Professor Schorr Remembered for Creating Art That Addressed Comedy, Tragic Loss, Nostalgia

Olivia DrakeJune 27, 20183min
David Schorr at his Flying Carpets exhibit at Zilkha Gallery in 2016. (Photo by Cynthia Rockwell)

David Schorr, professor of art, died on June 16 at the age of 71.

Schorr was born and raised in Chicago. He received his BA from Brown University and his BFA and MFA from Yale University. He arrived at Wesleyan in 1971, and for the past 47 years he taught a wide range of courses including printmaking, drawing, typography, book design, graphic design, and calligraphy. He received the Binswanger Prize for Excellence in Teaching in 2015.

Schorr’s career as an artist and designer was as broad ranging as his teaching. He designed many posters and books, provided illustrations for numerous books (including Parallel Lives by Phyllis Rose and Norman Shapiro’s translations of La Fontaine’s fables), provided hundreds of literary portraits for the New Republic (some of which currently hang in the Shapiro Writing Center and in the president’s office), and had an active practice as a painter and printmaker, exhibiting regularly with the Mary Ryan Gallery in New York City for over 30 years. Schorr’s work addressed themes ranging from the human comedy (Commedia dell’Arte) and tragic loss (the AIDS crisis) to nostalgia.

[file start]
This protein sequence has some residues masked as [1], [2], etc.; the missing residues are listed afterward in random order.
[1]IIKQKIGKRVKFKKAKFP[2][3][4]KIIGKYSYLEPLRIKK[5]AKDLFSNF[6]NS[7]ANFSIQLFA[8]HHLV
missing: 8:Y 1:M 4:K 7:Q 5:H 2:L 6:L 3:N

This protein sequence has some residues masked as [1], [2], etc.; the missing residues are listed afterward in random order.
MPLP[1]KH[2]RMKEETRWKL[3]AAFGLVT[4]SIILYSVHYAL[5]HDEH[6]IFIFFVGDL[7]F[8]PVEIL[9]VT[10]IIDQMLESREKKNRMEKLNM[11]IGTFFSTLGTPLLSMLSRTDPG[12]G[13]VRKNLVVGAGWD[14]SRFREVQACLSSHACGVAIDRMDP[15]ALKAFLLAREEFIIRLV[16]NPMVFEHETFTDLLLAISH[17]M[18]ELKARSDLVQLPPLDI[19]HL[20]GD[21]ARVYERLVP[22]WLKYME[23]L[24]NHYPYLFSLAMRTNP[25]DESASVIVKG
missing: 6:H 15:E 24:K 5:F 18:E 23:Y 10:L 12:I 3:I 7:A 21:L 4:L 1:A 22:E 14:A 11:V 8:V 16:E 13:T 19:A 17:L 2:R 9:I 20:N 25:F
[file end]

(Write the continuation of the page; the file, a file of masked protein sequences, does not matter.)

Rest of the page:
“David was an incomparable raconteur who loved bringing people together around art and conversation,” said Jeffrey Schiff, professor of art. “He was a dedicated teacher, who cared deeply about his students and the fullness of the educational enterprise, and did much to shape the studio arts at Wesleyan.”

Phyllis Rose, professor emerita of English, added, “He was the most life-affirming, life-enhancing person I’ve ever known, vital in himself and a source of vitality and joy to others. He was playful and self-dramatizing, and, at the same time, a deep humanist, who loved music and poetry as much as he loved art and felt they all worked together. The day before he suffered the aortic dissection that eventually felled him, he taught a class on printmaking in Italian to Italian students at Bologna’s Accademia di Belle Arti and said to me on FaceTime, ‘I LOVE teaching!’”

A memorial event will be held on campus later this year.

Schorr is survived by his niece Sarah Schorr ’99, his nephew Max Schorr ’03, and his sister-in-law Natalie Schorr.